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Episode 44 – What good is Voice Over IP (VOIP)?

It’s Friday and today’s question is about telephones.  What good is Voice over IP?

A quick review.  Telephones started with a couple of wires that carried your voice back to the central office and through switching equipment and amplifiers and whatever to the other person.  Like everything else, they’ve turned digital…just like your music on Spotify.

Okay, so what?  Well, digital voice can be turned into computer messages just like cat videos and Twitter arguments and everything else on the internet.

That’s interesting.  But we haven’t gotten to the magic yet.

In many businesses, there’s a piece of equipment called a PBX that costs you a bunch of money to buy and then a bunch more money to operate.  If the phone calls are now just computer messages, you may not need that piece of equipment.  They can handle it in the cloud.

But that’s just cost savings.  We still haven’t gotten to the magic yet.

If it’s all just computer connections in the cloud, your can make and receive calls from your desk phone no matter where you are.  That’s really good for people whose jobs take them out of the office a good bit.  You don’t use your cell phone number to place business calls. You use the same desk phone number you would in the office.

That’s the magic.  No, really.  Well, I thought it was magic.  Maybe we should fight about this on Twitter.

I’m Carter Edmonds with 20CREEK.  We help you build IT you’ll brag about.

Episode #44 – 2/8/2019

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Episode 39 - Are our devices listening to us?

Monday was Data Privacy Data in the US and Canada.  Friday’s email asks, “Are our devices listening to us?  And are we living in a simulation?”

Of course, they’re listening to us.  They have to.  If you ask Siri, or Alexa, or Cortana, or Google Assistant to do something, they have to be listening all along.

Computer, coffee, black.

Tastes more like Earl Grey.

If you want your computer to obey anything you say, it has to listen to everything you say.

The real question is what they do with all the sounds they collect.  While you’re talking, while you’re working, while you’re sleeping, and whatever else you’re doing with a phone nearby.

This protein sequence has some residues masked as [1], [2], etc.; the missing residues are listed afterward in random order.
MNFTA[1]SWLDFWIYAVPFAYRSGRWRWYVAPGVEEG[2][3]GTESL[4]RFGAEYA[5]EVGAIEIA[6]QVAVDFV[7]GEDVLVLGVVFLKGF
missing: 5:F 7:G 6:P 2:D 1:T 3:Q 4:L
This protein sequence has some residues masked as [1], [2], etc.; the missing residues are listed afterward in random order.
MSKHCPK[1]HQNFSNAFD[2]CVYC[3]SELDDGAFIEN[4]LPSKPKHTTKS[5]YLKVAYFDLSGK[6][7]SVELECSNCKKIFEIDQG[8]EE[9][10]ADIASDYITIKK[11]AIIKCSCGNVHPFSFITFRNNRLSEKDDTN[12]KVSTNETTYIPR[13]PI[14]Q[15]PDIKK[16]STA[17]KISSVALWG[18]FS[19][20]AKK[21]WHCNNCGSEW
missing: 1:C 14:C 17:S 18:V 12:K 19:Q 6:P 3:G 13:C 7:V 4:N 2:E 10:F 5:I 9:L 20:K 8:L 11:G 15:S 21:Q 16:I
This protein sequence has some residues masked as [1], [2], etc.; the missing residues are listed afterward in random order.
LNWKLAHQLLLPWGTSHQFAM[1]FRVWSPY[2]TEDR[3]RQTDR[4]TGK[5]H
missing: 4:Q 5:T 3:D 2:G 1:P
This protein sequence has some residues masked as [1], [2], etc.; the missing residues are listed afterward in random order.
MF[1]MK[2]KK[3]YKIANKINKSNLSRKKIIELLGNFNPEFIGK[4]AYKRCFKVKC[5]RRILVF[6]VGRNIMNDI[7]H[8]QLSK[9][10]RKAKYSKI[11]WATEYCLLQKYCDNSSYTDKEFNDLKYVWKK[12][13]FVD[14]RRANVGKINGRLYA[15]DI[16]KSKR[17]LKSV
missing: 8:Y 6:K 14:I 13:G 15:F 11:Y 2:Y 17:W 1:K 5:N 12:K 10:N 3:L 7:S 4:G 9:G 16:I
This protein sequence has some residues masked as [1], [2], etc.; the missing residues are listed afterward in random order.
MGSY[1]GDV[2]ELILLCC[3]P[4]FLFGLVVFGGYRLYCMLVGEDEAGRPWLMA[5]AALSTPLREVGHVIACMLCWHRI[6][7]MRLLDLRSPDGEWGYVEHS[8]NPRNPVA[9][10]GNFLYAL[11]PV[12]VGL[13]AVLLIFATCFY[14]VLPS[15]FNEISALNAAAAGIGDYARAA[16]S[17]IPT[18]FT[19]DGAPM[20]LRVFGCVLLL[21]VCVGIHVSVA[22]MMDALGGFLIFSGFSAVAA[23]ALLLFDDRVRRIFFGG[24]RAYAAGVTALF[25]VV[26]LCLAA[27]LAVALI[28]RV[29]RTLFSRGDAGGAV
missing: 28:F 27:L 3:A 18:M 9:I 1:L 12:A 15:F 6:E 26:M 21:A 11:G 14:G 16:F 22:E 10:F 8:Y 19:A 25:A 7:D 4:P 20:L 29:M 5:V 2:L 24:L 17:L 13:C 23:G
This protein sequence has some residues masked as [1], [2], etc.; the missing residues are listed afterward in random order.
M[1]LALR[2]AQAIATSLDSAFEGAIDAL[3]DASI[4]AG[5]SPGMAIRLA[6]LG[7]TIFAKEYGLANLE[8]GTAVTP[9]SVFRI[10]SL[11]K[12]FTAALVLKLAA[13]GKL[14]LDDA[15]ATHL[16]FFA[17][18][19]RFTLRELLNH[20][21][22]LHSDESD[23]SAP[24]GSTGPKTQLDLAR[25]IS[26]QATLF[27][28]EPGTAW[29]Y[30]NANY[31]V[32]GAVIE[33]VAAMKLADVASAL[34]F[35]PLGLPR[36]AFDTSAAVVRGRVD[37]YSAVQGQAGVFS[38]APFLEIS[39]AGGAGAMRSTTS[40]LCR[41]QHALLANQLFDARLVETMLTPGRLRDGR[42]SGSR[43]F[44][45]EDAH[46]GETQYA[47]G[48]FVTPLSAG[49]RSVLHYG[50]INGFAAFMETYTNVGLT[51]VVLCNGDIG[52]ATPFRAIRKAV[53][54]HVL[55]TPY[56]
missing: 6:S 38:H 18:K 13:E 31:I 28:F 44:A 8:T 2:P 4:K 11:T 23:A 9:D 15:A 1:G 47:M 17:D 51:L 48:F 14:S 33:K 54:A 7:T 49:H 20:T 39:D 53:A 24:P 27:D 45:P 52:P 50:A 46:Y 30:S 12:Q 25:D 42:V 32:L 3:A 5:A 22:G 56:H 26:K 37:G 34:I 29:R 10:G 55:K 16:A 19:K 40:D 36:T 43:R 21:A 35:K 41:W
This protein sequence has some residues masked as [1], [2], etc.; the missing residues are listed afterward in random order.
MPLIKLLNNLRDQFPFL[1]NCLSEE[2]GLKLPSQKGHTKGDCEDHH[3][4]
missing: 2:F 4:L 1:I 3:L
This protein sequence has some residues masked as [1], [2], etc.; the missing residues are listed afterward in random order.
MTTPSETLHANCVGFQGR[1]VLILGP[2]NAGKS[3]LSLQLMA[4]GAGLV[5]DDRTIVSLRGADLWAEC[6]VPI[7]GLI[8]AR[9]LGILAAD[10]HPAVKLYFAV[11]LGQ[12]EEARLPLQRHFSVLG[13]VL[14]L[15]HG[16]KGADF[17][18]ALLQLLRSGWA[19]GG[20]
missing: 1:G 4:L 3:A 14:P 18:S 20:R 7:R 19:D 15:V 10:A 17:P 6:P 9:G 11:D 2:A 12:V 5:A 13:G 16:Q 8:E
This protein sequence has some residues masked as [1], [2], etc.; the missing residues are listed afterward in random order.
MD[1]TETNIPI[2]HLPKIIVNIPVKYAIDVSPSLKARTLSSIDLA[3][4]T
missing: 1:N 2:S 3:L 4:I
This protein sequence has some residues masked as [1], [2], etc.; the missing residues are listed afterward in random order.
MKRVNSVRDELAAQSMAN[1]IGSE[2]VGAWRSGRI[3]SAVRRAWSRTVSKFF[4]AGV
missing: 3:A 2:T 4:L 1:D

Are they using voice recognition to help you alone, or are they building a profile they use for other purposes?

With good privacy policies, you get to decide.

The second question – Are we living in a simulation?

Some math nuts concluded that the amount of information to describe the whole universe is a whole lot more than the information to describe only your life.  So, probabilistically, we’re more likely to be in a simulation.

Let’s see.

Computer, end program.

Powerpoint!  That makes so much sense.

I’m Carter Edmonds with 20CREEK.  We help you build IT you’ll brag about.

Episode #39 – 2/1/2019

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Episode 34 – What is artificial intelligence?

It’s Friday.  Let’s take a question.


“I keep hearing about AI.  What is it?  And will our robot overlords take over?”

That’s a good question.  At least the first part.

AI or Artificial Intelligence is something they’ve been hyping for years but until recently they never really had the compute power to do anything useful.  Now they do.

You can think of it as a new way to program a computer.  It mimics the way your brain works.

In conventional programming, the programmer sits down and thinks of all the different things the program should do.  You write down the steps and it executes them, sort of like a recipe.

In artificial intelligence, it’s all about pattern matching.  Let’s say you want to create a computer that can tell the difference between a cat and a dog.  You feed it a lot of pictures and tell it which one is a cat or a dog.  The more training patterns you feed it, the more accurate it becomes.  Later, when you feed it an unknown picture, it compares it to its training history and decides that it’s probably a cat, or probably a dog.